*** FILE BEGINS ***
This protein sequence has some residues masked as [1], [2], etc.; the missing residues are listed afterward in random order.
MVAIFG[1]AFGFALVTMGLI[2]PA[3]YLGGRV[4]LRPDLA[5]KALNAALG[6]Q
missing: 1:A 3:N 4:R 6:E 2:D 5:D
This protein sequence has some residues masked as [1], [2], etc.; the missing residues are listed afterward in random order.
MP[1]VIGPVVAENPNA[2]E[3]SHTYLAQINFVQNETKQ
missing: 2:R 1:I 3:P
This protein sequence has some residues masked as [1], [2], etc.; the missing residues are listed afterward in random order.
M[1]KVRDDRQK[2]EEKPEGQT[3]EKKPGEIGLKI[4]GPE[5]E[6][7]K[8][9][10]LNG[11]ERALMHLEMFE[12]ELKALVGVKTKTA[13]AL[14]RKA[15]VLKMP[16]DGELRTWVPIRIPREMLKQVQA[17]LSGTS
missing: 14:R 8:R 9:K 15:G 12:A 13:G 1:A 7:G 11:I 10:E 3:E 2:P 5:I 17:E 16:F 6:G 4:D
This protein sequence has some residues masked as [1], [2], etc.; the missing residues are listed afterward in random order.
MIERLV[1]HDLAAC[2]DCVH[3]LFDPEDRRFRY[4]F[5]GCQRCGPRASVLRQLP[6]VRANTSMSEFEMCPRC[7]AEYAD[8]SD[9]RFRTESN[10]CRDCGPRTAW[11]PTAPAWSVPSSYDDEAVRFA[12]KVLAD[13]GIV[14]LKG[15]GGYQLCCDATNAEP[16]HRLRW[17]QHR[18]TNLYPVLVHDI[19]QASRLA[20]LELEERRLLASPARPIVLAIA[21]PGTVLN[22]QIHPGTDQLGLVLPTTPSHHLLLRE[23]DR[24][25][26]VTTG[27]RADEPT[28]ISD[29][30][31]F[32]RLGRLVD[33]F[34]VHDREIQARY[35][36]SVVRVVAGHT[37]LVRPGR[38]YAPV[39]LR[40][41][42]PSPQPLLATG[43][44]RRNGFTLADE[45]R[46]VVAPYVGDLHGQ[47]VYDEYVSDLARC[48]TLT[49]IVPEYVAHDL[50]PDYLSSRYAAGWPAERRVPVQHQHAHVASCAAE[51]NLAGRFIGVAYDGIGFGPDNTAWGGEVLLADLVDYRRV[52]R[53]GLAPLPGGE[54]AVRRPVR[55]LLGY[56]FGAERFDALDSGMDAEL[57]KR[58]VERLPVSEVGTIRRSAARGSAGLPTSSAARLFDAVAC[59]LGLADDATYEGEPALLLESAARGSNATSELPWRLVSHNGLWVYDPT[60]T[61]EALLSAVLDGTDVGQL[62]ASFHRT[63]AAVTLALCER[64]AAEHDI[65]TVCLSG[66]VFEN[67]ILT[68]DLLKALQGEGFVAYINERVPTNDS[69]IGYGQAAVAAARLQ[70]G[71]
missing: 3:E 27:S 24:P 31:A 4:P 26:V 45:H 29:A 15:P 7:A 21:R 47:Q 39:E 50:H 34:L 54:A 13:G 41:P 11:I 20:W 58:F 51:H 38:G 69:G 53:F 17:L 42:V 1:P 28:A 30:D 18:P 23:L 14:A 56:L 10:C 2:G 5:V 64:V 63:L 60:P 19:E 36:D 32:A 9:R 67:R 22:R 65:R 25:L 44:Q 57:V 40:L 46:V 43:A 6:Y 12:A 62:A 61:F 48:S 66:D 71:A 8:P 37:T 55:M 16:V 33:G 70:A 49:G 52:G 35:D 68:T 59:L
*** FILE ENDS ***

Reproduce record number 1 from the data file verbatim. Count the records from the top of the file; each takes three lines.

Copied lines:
This protein sequence has some residues masked as [1], [2], etc.; the missing residues are listed afterward in random order.
MVAIFG[1]AFGFALVTMGLI[2]PA[3]YLGGRV[4]LRPDLA[5]KALNAALG[6]Q
missing: 1:A 3:N 4:R 6:E 2:D 5:D